The So-Called “McCarthyism”

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Before discussing "Oppenheimer" in detail, it's essential to understand the historical context. Many reviews mention that the Oppenheimer case occurred in the backdrop of "McCarthyism," but this claim is not entirely accurate and can be misleading. While McCarthyism, in its narrow sense, did peak in the late 1940s and early 1950s, with its frenzied political persecution in various sectors of American society, the Oppenheimer case did not significantly involve Senator Joseph McCarthy. This is not because McCarthy didn't want to get involved, but rather because President Eisenhower and the Chairman of the Atomic Energy Commission, Lewis Strauss, did not want McCarthy's involvement.

Eisenhower's attitude toward McCarthy and his was somewhat contradictory. On one hand, he was not a far-right figure within his party, so he did not support McCarthy's extreme political persecution. Eisenhower was aware that McCarthy's actions were politically motivated and not entirely virtuous. On the other hand, for the sake of his presidential campaign, Eisenhower sometimes had to publicly tolerate or support McCarthy, making compromises. It was only when McCarthy attempted to target the military, Eisenhower's stronghold, that he decisively broke ties with him. This reflected the complex dynamics of American two-party politics at the time, and it explains why Eisenhower did not want McCarthy's involvement in the Oppenheimer issue. Eisenhower believed that the charges against Oppenheimer were insufficient to prove that he was a spy, and he also had little faith that McCarthy would ensure a fair trial for Oppenheimer, although he significantly underestimated the destructiveness of Lewis Strauss.

Eisenhower and Strauss, both key figures in the Oppenheimer case, were Republicans. As a right-leaning figure in terms of their political ideology, when Eisenhower received allegations against Oppenheimer, he immediately instructed Strauss to revoke Oppenheimer's security clearance. This act was the direct cause of the investigation into Oppenheimer. Strauss, of course, had his own ulterior motives, and he had even presented a condition to Eisenhower earlier: if he wanted Strauss to become the Chairman of the Atomic Energy Commission, Oppenheimer had to be excluded from all national security matters. In this context, the two men found mutual ground, and they pursued their respective agendas. Strauss skillfully bypassed McCarthy and sought assistance from another key figure behind the scenes, the then-FBI Director John Edgar Hoover, to conduct illegal surveillance on Oppenheimer and his lawyers.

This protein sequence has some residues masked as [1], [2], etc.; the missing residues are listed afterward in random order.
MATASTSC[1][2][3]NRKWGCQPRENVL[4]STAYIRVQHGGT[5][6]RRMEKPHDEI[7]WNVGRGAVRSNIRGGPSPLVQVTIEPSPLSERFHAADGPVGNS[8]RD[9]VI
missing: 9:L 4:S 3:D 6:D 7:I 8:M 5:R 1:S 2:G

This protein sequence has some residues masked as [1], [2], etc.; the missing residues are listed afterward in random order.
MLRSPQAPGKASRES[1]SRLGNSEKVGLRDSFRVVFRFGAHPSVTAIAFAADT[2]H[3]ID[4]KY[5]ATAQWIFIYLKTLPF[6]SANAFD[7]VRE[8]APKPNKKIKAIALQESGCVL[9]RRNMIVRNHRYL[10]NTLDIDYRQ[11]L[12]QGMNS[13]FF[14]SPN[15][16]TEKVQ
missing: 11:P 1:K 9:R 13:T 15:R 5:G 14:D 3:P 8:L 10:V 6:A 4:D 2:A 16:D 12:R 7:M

John Edgar Hoover had served as the FBI Director for nearly 40 years and had not only assisted McCarthy, but had directly participated in numerous anti-communist investigations since 1935. Some scholars argue that, in many events after 1935, Hoover and the FBI he managed were the real driving force behind the continuing "Red Scare." Regardless, the "Red Scare" was not a simple issue of "McCarthy vs. Hoover." It had its roots going back to 1917 or even earlier and, to some extent, had become a social consensus in Europe and America. Even President Truman, a Democrat, had limited options in the political and social climate of the time. In the film, Nolan simplifies the complex relationships between characters, largely removes partisan politics, and emphasizes the character of Lewis Strauss. This redistribution of causality affects the underlying theme of "American-ness."

A Messiah-like Figure In Hollywood

As a British filmmaker, Nolan might be somewhat unfamiliar with American politics, but his creative goals are clear. He sees history as contemporary, and his retelling of the Oppenheimer story is a response to the rise of far-right ideologies in the present, a critique of political persecution, a call for scientific freedom, and a reminder that scientific achievements should not be misused for political purposes. Nolan's straightforward patriotism aligns seamlessly with mainstream values, making his work accessible to a broader audience. Yet, his unique approach often injects a sense of distinctiveness into Hollywood cinema. This is why Nolan has never fallen into the category of second-tier director, maintaining his status as a Messianic figure in Hollywood.